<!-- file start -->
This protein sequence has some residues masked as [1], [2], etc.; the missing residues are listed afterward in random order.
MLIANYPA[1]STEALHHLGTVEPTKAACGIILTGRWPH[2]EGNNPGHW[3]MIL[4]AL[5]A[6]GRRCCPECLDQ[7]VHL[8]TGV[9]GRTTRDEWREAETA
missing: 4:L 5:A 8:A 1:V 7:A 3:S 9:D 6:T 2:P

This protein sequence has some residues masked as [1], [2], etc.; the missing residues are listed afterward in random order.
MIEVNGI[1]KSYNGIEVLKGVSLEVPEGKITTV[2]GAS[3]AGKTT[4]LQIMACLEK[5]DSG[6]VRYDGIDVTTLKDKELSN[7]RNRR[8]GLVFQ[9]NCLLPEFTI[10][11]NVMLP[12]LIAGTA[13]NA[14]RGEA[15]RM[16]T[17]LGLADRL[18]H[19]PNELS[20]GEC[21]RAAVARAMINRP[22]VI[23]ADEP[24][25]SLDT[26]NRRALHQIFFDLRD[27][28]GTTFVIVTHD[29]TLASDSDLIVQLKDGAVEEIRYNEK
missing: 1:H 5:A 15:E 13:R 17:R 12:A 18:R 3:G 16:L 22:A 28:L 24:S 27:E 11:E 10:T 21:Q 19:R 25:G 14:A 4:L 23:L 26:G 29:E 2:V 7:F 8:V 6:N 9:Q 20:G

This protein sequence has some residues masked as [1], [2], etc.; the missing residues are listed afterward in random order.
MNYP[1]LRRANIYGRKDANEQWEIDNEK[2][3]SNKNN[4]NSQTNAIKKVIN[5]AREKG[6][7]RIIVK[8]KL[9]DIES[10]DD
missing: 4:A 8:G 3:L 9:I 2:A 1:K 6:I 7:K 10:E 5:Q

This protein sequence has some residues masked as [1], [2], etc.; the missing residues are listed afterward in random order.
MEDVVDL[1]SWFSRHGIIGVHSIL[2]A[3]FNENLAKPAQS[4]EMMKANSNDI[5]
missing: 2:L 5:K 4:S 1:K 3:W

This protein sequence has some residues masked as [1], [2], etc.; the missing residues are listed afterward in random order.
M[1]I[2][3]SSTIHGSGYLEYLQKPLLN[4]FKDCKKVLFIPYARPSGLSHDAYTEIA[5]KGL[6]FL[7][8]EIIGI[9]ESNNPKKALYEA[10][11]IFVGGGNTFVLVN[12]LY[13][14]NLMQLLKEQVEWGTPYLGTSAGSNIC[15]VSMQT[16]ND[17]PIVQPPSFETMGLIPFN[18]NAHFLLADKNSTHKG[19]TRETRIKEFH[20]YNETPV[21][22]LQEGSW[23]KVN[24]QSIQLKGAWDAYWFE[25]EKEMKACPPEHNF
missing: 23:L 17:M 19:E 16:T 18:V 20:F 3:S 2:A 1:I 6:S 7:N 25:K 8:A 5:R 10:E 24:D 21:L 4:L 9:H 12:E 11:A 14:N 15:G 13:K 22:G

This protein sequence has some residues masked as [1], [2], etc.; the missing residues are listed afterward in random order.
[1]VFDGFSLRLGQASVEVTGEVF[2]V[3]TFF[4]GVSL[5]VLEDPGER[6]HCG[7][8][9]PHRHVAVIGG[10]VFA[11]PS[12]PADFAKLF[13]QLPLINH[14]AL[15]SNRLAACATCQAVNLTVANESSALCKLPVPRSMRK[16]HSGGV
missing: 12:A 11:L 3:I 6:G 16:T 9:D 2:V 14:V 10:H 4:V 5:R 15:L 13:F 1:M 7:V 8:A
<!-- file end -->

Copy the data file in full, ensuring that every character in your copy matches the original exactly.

This protein sequence has some residues masked as [1], [2], etc.; the missing residues are listed afterward in random order.
MLIANYPA[1]STEALHHLGTVEPTKAACGIILTGRWPH[2]EGNNPGHW[3]MIL[4]AL[5]A[6]GRRCCPECLDQ[7]VHL[8]TGV[9]GRTTRDEWREAETA
missing: 4:L 5:A 8:A 1:V 7:A 3:S 9:D 6:T 2:P

This protein sequence has some residues masked as [1], [2], etc.; the missing residues are listed afterward in random order.
MIEVNGI[1]KSYNGIEVLKGVSLEVPEGKITTV[2]GAS[3]AGKTT[4]LQIMACLEK[5]DSG[6]VRYDGIDVTTLKDKELSN[7]RNRR[8]GLVFQ[9]NCLLPEFTI[10][11]NVMLP[12]LIAGTA[13]NA[14]RGEA[15]RM[16]T[17]LGLADRL[18]H[19]PNELS[20]GEC[21]RAAVARAMINRP[22]VI[23]ADEP[24][25]SLDT[26]NRRALHQIFFDLRD[27][28]GTTFVIVTHD[29]TLASDSDLIVQLKDGAVEEIRYNEK
missing: 1:H 5:A 15:E 13:R 17:R 12:A 18:R 3:G 16:L 22:A 28:L 24:S 27:E 11:E 10:T 21:Q 19:R 25:G 14:A 4:L 23:L 26:G 29:E 2:V 7:F 8:V 6:N 9:Q 20:G

This protein sequence has some residues masked as [1], [2], etc.; the missing residues are listed afterward in random order.
MNYP[1]LRRANIYGRKDANEQWEIDNEK[2][3]SNKNN[4]NSQTNAIKKVIN[5]AREKG[6][7]RIIVK[8]KL[9]DIES[10]DD
missing: 4:A 8:G 3:L 9:I 2:A 1:K 6:I 7:K 10:E 5:Q

This protein sequence has some residues masked as [1], [2], etc.; the missing residues are listed afterward in random order.
MEDVVDL[1]SWFSRHGIIGVHSIL[2]A[3]FNENLAKPAQS[4]EMMKANSNDI[5]
missing: 2:L 5:K 4:S 1:K 3:W

This protein sequence has some residues masked as [1], [2], etc.; the missing residues are listed afterward in random order.
M[1]I[2][3]SSTIHGSGYLEYLQKPLLN[4]FKDCKKVLFIPYARPSGLSHDAYTEIA[5]KGL[6]FL[7][8]EIIGI[9]ESNNPKKALYEA[10][11]IFVGGGNTFVLVN[12]LY[13][14]NLMQLLKEQVEWGTPYLGTSAGSNIC[15]VSMQT[16]ND[17]PIVQPPSFETMGLIPFN[18]NAHFLLADKNSTHKG[19]TRETRIKEFH[20]YNETPV[21][22]LQEGSW[23]KVN[24]QSIQLKGAWDAYWFE[25]EKEMKACPPEHNF
missing: 23:L 17:M 19:E 16:T 18:V 20:F 3:S 2:A 1:I 6:S 7:N 25:K 8:A 5:R 10:E 24:D 21:L 4:L 9:H 12:E 11:A 14:N 15:G 13:K 22:G

This protein sequence has some residues masked as [1], [2], etc.; the missing residues are listed afterward in random order.
[1]VFDGFSLRLGQASVEVTGEVF[2]V[3]TFF[4]GVSL[5]VLEDPGER[6]HCG[7][8][9]PHRHVAVIGG[10]VFA[11]PS[12]PADFAKLF[13]QLPLINH[14]AL[15]SNRLAACATCQAVNLTVANESSALCKLPVPRSMRK[16]HSGGV
missing: 12:A 11:L 3:I 6:G 16:T 9:D 2:V 14:V 10:H 4:V 5:R 15:L 13:F 1:M 7:V 8:A